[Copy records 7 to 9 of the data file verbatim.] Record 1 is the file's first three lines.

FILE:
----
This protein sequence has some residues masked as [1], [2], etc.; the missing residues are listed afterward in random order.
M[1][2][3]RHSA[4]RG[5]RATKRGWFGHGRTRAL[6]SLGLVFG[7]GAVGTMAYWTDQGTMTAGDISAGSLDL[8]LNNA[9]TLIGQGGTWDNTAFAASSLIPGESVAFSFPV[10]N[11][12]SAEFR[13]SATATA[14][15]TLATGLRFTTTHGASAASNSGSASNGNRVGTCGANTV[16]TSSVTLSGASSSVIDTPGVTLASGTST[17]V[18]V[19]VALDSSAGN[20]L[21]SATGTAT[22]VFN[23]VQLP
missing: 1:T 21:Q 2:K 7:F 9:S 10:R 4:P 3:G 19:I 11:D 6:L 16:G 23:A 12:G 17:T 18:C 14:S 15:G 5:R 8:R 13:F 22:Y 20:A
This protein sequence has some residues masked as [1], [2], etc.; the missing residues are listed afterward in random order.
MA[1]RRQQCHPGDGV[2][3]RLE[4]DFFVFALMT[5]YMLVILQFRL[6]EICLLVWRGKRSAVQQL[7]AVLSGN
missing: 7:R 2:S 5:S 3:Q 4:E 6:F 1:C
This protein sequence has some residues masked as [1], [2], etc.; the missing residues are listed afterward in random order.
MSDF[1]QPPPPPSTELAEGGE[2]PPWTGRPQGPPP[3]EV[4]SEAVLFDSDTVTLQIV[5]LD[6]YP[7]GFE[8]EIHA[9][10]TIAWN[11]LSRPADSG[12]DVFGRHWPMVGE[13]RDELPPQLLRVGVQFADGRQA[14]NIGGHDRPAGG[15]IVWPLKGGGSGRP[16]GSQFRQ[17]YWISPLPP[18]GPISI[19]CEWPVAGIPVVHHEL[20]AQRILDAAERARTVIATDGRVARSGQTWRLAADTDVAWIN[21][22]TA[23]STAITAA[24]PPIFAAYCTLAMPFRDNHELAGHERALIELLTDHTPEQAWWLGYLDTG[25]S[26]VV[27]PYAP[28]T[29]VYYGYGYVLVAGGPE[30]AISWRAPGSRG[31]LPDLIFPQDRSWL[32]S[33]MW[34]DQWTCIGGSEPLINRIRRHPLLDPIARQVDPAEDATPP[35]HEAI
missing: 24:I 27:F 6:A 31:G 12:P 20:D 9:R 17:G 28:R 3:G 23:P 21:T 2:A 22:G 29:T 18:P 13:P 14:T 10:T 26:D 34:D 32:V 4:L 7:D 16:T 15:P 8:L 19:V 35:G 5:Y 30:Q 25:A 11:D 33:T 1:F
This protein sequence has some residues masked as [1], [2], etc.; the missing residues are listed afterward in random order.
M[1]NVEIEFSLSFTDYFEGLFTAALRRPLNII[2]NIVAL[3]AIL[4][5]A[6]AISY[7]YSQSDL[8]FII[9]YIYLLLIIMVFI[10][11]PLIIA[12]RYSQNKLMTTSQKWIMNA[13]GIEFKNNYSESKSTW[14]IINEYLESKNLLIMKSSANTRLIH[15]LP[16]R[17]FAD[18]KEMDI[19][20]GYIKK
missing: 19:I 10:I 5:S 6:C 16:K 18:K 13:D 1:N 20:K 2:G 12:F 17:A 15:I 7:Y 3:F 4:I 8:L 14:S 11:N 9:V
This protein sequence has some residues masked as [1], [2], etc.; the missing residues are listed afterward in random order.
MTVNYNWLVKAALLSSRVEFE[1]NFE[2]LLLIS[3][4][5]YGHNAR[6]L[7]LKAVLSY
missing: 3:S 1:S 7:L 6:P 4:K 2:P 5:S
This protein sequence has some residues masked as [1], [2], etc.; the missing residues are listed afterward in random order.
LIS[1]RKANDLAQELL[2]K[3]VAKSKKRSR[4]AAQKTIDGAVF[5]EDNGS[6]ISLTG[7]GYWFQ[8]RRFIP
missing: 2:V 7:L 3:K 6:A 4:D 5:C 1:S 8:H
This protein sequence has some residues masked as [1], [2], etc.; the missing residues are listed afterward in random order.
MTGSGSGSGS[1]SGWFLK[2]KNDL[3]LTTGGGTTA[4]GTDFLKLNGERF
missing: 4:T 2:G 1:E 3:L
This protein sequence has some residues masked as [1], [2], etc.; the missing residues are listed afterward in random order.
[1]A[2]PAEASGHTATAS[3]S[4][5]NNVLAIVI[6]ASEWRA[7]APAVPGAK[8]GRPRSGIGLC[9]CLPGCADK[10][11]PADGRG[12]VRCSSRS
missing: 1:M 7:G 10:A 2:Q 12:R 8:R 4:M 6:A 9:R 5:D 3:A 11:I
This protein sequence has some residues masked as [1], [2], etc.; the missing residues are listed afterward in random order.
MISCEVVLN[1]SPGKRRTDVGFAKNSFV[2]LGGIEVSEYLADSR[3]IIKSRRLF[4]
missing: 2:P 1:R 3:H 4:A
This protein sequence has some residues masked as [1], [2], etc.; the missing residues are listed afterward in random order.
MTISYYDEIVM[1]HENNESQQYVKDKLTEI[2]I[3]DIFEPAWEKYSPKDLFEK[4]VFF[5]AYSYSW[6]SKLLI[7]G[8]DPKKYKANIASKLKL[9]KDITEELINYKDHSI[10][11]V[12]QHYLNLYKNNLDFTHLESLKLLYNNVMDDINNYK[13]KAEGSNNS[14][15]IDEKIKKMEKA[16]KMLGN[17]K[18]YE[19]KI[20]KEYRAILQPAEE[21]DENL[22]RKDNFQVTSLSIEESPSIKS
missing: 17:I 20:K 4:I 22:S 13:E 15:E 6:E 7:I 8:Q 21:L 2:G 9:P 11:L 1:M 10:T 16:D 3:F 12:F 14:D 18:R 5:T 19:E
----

This protein sequence has some residues masked as [1], [2], etc.; the missing residues are listed afterward in random order.
MTGSGSGSGS[1]SGWFLK[2]KNDL[3]LTTGGGTTA[4]GTDFLKLNGERF
missing: 4:T 2:G 1:E 3:L
This protein sequence has some residues masked as [1], [2], etc.; the missing residues are listed afterward in random order.
[1]A[2]PAEASGHTATAS[3]S[4][5]NNVLAIVI[6]ASEWRA[7]APAVPGAK[8]GRPRSGIGLC[9]CLPGCADK[10][11]PADGRG[12]VRCSSRS
missing: 1:M 7:G 10:A 2:Q 12:R 8:R 4:M 6:A 9:R 5:D 3:A 11:I
This protein sequence has some residues masked as [1], [2], etc.; the missing residues are listed afterward in random order.
MISCEVVLN[1]SPGKRRTDVGFAKNSFV[2]LGGIEVSEYLADSR[3]IIKSRRLF[4]
missing: 2:P 1:R 3:H 4:A